Rainy conditions put damper on tarpon fishing
With the arrival of tarpon, fishing around Anna Maria Island has just about all it can offer when it comes to fishing in west central Florida.
The inshore bite is still going strong for spotted seatrout and catch-and-release snook. Other inshore species include Spanish mackerel, big jack crevalle and a few redfish.
Moving offshore, permit are still the highlight, although many other species are being caught including snappers, grouper, cobia, kingfish and amberjack.
And then there’s tarpon. With all of the rain this week and windy conditions, the tarpon experienced a slight break from the anglers. As soon as conditions improve, the tarpon will be back on the menu. And most likely they should be here in greater numbers.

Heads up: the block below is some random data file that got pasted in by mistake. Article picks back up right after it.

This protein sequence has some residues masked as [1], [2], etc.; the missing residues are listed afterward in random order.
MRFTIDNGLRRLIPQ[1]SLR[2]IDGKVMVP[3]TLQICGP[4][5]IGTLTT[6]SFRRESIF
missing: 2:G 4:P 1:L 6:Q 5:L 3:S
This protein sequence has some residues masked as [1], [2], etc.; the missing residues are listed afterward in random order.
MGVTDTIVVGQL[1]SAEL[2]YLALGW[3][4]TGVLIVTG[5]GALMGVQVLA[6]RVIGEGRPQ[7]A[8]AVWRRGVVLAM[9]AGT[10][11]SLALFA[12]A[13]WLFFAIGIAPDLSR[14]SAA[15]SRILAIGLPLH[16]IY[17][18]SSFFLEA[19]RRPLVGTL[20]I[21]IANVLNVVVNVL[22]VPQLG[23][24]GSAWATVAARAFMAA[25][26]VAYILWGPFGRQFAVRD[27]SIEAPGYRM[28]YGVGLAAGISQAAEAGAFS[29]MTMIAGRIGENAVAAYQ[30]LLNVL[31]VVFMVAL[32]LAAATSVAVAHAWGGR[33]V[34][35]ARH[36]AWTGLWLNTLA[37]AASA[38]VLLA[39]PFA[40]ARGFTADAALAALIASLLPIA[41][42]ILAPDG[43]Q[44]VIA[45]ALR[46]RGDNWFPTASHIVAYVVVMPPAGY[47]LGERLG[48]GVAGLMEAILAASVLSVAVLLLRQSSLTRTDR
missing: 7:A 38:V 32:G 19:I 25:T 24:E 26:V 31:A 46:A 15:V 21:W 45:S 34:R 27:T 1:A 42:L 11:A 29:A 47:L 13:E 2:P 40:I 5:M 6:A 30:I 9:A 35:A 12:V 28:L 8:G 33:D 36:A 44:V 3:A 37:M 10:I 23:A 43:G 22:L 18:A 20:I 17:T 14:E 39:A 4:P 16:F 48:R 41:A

On my own Southernaire fishing charters, clients are experiencing an exceptional trout bite, especially on large, over-slot fish. Spotted sea trout up to 25 inches are being caught with regularity, although most are 18-22 inches. Live, free-lined shiners are working best as bait.
Catch-and-release snook fishing is also fairly good right now. I’m finding the best action is occurring during swift moving tides. The greatest numbers of fish are being found around the passes.
Lastly, I’m seeing a few redfish being caught, but not as many as there could be. Most of these bites are occurring around oyster bars or mangrove shorelines.